SCHOOL league tables reforms which will affect the results of pupils starting their GCSEs this year will see more than one-in-ten secondaries in Yorkshire see a significant drop in their rankings, a report has warned.
The Social Mobility and Child Poverty Commission report also says it is schools with larger numbers of poor pupils who are more likely to drop under the new system .
Schools are currently ranked on the number of pupils who achieve at least five A* to C grades including English and maths.
However this is being replaced in 2016 by a new system which will measure schools performance based on pupils attainment and their progress across eight subjects.
The reforms have been brought in amid concern that the five A* to C figure was encouraging schools to focus on pupils who were on the C/D borderline at the expense or more and less able students.
The new report has analysed how schools rankings would have changed had they been measured on pupils score in eight different subjects rather the current benchmark. It found that three per cent of Yorkshire secondary schools would see their ranking improve significantly however 12 per cent would see a significant drop. It warns: “On average the schools experiencing the greatest falls are those with the greatest proportion of disadvantaged children.”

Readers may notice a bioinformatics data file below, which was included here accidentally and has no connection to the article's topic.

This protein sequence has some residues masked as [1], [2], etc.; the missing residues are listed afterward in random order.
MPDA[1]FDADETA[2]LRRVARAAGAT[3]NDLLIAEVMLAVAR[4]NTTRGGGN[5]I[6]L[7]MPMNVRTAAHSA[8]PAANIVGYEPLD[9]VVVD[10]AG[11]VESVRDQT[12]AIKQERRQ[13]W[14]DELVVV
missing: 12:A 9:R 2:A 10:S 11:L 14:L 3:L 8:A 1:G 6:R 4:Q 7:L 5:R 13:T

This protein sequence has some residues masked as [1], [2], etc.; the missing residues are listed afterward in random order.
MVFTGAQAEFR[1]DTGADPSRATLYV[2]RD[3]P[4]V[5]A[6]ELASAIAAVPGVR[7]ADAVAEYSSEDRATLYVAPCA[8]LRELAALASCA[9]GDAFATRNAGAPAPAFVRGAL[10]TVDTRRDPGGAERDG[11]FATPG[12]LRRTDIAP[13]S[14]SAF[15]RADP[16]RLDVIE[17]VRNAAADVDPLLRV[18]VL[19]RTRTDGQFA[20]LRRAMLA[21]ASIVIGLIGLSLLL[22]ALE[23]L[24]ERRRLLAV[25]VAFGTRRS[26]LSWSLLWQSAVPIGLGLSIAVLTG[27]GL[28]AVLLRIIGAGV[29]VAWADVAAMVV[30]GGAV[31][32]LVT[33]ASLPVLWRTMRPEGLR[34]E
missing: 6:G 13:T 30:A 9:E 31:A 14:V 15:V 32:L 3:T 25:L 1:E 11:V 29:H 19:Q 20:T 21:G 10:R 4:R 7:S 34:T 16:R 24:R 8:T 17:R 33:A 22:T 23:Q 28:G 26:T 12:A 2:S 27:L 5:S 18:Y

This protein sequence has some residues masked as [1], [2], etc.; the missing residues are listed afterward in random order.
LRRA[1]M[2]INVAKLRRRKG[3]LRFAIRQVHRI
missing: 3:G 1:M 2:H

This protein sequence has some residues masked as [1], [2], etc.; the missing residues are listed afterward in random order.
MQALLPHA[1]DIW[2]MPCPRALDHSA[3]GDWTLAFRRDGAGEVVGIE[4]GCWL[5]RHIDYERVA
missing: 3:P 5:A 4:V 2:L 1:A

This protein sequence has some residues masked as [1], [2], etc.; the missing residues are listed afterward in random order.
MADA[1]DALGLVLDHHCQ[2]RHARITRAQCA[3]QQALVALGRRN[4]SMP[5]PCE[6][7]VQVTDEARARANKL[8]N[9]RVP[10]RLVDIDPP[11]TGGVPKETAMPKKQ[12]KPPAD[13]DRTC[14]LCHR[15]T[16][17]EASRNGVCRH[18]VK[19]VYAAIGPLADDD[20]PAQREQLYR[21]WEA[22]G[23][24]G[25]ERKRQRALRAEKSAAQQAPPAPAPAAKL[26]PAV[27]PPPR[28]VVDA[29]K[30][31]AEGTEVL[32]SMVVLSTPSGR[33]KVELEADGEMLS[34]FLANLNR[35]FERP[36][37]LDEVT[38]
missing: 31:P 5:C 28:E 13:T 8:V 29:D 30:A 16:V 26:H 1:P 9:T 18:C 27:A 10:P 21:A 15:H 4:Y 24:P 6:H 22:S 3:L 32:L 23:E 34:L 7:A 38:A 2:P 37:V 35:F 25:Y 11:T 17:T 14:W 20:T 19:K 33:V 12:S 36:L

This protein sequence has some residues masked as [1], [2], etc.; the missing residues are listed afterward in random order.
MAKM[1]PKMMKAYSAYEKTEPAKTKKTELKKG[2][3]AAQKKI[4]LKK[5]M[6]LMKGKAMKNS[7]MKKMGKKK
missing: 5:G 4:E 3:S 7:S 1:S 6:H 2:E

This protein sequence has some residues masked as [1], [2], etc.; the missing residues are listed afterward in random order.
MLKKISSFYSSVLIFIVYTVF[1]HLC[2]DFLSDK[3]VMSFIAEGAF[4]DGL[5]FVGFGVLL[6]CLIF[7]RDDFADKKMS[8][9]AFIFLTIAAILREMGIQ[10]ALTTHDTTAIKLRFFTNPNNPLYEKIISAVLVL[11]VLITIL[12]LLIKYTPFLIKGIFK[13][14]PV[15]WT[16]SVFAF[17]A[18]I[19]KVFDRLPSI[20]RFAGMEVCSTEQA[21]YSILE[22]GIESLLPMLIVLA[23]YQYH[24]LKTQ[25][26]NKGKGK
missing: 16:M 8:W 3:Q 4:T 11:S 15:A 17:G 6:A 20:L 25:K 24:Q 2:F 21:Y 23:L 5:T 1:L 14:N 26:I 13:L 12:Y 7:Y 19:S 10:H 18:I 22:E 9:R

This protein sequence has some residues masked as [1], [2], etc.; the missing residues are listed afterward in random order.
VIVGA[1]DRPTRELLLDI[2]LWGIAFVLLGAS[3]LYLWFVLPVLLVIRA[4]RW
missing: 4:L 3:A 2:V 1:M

The report singles out Rotherham as being particularly badly affected. The report says half of the town’s schools would experience a drop under the new system and none of its schools would rise significantly. The report published today says: “Now is the right time for schools, governors and teachers to rethink their approaches and assess whether their practices and culture are really driving the best results for all students, because doing so will help schools perform well under the new accountability system.
“It also makes the case for schools to rethink how they focus resources on students – because it removes the focus on the C/D threshold, improvements in attainment will be reflected in performance no matter where in the attainment distribution improvements happen.”
The commission which is chaired by former Labour MP Alan Milburn has produced a report examining what can be done in schools to improve social mobility. It claims schools should be able to help tens of thousands of poor teenagers who are currently falling short to get good GCSE results by learning lessons from the most successful secondaries.
It says that while some schools have “cracked the code” with high numbers of poor students gaining five good GCSEs, including English and maths, or performing above the national average in primary schools others are falling far behind.